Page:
2. I went to Seoul a few years ago and had white kimchi in a restaurant. It was love at first bite!! Haven’t been able to get it out of my head. This recipe looks divine. I was wondering what kind of chestnuts I should use – raw or pre-cooked? I appreciate your knowledge.

  3. Hi Hyosun-ssi, I made Baek Kimchi with re-hydrated Jujubes as it is difficult to find fresh here. I was wondering if using normal dried dates would achieve a similar flavour?

    In the fermenting pot, there are a lot of cut vegetables and pine nuts floating, should I remove them?


    • Hi Marty! I’m happy to hear you made baek kimchi. My favorite! You can omit jujubes if hard to find. It won’t make a significant difference in the taste of kimchi. Normal dried dates are quite different. The cut vegetables and pine nuts floating are fine. You don’t need to remove them. Enjoy!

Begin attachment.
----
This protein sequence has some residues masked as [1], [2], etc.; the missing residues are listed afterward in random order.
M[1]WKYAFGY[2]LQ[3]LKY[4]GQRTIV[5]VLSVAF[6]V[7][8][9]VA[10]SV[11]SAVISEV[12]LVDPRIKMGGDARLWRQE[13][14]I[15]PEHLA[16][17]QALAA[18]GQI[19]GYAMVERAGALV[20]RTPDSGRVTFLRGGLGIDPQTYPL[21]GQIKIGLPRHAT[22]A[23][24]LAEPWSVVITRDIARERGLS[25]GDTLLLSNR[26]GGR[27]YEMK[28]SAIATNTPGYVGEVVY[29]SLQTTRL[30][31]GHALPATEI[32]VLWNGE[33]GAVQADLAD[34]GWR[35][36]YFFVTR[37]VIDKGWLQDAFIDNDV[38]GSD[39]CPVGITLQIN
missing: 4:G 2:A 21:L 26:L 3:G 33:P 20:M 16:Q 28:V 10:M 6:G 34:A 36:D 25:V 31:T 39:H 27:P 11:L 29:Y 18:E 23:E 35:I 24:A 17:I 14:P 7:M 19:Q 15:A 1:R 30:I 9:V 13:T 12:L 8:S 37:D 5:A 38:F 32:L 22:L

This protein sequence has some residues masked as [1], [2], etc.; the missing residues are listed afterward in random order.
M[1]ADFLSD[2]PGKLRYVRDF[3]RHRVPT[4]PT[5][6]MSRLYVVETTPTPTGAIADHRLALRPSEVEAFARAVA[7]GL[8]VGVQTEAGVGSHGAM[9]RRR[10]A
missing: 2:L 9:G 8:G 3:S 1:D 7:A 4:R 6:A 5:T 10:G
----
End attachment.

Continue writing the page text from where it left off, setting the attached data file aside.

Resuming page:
4. What would be a good vegetarian substitute for the fish sauce + shrimp saeujeot?

  5. Fanny L Sloan says

    it looks amazing, I shall make it. Do not have rice paste, but I am not worried Everybody’s kimchi is different. My red kimchi comes out quite delish, so I know baek Kimchi will come out good.

  6. Thanks for this recipe! I tried making but the outcome is brownish yellowish not as nice as in your pics I wondered why. Could it be the jujube’s skin as it is dark maroon..

    • Could be, although you don’t use that much of it to make a big difference in color. The only other thing is fish sauce, but again that’s only one tablespoon. Is your fish sauce very dark? Regardless, I am sure it still tastes good. Try to use less jujubes or fish sauce next time if the color bothers you.